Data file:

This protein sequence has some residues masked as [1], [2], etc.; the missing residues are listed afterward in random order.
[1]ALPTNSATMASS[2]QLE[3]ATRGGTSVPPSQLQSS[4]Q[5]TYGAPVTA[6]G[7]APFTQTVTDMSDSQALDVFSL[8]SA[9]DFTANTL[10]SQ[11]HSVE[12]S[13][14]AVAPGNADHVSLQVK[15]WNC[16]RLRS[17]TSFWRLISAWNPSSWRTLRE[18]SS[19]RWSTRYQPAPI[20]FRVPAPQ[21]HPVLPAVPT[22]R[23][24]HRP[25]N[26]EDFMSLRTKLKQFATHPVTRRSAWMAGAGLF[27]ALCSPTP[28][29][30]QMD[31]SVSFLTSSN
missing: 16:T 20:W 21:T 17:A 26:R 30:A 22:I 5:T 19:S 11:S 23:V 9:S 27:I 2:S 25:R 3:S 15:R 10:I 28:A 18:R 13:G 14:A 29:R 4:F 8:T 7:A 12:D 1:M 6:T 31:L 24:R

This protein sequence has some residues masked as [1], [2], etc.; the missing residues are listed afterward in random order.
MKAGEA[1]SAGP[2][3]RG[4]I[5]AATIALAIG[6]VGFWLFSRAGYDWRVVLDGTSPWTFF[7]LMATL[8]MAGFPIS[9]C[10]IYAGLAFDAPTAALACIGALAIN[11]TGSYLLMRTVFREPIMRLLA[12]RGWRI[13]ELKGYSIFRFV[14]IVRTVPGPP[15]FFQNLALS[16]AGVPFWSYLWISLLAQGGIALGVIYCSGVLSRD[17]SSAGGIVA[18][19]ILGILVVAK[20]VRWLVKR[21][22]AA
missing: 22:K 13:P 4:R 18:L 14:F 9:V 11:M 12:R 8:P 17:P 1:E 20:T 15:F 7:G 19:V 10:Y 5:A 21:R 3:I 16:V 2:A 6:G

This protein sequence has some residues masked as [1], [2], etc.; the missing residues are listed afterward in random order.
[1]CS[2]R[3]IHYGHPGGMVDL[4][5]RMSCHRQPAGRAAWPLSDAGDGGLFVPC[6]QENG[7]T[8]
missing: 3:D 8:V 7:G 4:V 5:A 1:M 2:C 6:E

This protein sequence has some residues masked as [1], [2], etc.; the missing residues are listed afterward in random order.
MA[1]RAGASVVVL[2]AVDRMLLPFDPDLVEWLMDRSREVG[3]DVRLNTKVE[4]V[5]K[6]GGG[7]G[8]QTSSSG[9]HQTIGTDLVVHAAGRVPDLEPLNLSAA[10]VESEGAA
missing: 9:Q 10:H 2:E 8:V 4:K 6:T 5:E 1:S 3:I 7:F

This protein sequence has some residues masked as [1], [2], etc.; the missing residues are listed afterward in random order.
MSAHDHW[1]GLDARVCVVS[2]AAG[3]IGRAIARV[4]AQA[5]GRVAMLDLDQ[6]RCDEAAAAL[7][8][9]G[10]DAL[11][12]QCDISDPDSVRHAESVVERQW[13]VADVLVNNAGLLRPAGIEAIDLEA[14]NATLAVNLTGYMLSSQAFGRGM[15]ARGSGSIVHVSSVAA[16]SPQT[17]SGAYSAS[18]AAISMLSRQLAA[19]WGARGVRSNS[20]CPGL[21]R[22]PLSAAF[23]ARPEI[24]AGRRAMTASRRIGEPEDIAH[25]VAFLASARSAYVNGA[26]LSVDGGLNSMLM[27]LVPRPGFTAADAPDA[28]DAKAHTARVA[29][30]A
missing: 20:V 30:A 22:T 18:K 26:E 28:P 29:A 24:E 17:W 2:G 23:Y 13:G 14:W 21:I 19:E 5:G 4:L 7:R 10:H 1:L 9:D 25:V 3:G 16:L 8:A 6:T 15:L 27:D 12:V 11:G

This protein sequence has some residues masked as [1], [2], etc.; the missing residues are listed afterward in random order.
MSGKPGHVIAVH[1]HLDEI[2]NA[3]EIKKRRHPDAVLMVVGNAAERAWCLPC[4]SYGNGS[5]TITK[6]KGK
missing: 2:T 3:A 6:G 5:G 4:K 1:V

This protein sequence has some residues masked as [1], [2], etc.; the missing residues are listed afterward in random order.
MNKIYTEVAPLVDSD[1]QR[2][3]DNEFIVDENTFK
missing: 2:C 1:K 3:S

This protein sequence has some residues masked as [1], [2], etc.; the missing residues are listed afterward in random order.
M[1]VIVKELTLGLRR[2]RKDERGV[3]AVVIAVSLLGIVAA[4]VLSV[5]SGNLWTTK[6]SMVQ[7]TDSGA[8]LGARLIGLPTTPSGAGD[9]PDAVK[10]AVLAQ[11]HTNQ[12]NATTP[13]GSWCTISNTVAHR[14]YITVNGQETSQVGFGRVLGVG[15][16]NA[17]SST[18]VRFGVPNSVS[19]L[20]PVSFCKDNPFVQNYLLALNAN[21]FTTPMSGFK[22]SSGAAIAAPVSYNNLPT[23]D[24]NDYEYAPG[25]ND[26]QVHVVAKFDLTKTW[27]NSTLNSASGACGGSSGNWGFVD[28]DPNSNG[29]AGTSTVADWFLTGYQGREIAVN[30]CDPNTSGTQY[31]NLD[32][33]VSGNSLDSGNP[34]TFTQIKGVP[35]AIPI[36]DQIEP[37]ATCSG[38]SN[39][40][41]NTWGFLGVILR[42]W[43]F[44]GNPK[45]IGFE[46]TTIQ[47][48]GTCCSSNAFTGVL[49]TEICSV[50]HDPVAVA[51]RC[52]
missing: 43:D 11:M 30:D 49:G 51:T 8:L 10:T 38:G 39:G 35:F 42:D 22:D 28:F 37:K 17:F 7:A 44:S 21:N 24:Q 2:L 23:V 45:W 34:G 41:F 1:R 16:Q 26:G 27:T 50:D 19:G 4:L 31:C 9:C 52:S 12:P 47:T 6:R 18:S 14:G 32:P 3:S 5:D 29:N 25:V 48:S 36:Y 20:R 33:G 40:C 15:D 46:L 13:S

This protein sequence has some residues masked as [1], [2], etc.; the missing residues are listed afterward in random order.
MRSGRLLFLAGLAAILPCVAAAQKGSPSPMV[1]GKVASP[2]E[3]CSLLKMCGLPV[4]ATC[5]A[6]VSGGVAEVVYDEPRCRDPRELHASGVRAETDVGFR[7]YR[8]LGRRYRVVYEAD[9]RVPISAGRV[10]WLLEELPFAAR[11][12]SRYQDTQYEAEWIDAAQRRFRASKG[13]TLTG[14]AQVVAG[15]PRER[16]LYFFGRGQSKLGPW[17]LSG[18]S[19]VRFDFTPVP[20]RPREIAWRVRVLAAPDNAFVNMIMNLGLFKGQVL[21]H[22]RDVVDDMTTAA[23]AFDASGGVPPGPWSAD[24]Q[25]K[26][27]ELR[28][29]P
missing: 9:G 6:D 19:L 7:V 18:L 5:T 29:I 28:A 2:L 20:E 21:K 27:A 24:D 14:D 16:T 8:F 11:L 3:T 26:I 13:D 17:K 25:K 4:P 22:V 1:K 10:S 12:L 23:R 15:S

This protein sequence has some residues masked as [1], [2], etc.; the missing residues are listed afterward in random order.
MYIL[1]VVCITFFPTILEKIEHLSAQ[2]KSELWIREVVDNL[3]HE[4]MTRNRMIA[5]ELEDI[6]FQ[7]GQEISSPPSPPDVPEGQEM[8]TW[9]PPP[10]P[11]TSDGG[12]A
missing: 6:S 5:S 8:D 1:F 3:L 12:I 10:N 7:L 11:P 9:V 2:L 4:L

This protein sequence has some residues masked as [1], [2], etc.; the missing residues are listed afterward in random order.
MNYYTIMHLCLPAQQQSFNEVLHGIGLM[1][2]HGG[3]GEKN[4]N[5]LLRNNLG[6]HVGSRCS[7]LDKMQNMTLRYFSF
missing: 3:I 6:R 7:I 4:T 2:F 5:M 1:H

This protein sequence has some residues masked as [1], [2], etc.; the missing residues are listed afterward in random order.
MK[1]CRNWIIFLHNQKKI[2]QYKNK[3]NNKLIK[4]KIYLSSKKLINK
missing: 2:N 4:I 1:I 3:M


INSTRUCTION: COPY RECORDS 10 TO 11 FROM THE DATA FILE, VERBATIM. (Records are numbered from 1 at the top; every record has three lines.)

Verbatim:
This protein sequence has some residues masked as [1], [2], etc.; the missing residues are listed afterward in random order.
MYIL[1]VVCITFFPTILEKIEHLSAQ[2]KSELWIREVVDNL[3]HE[4]MTRNRMIA[5]ELEDI[6]FQ[7]GQEISSPPSPPDVPEGQEM[8]TW[9]PPP[10]P[11]TSDGG[12]A
missing: 6:S 5:S 8:D 1:F 3:L 12:I 10:N 7:L 11:P 9:V 2:L 4:L

This protein sequence has some residues masked as [1], [2], etc.; the missing residues are listed afterward in random order.
MNYYTIMHLCLPAQQQSFNEVLHGIGLM[1][2]HGG[3]GEKN[4]N[5]LLRNNLG[6]HVGSRCS[7]LDKMQNMTLRYFSF
missing: 3:I 6:R 7:I 4:T 2:F 5:M 1:H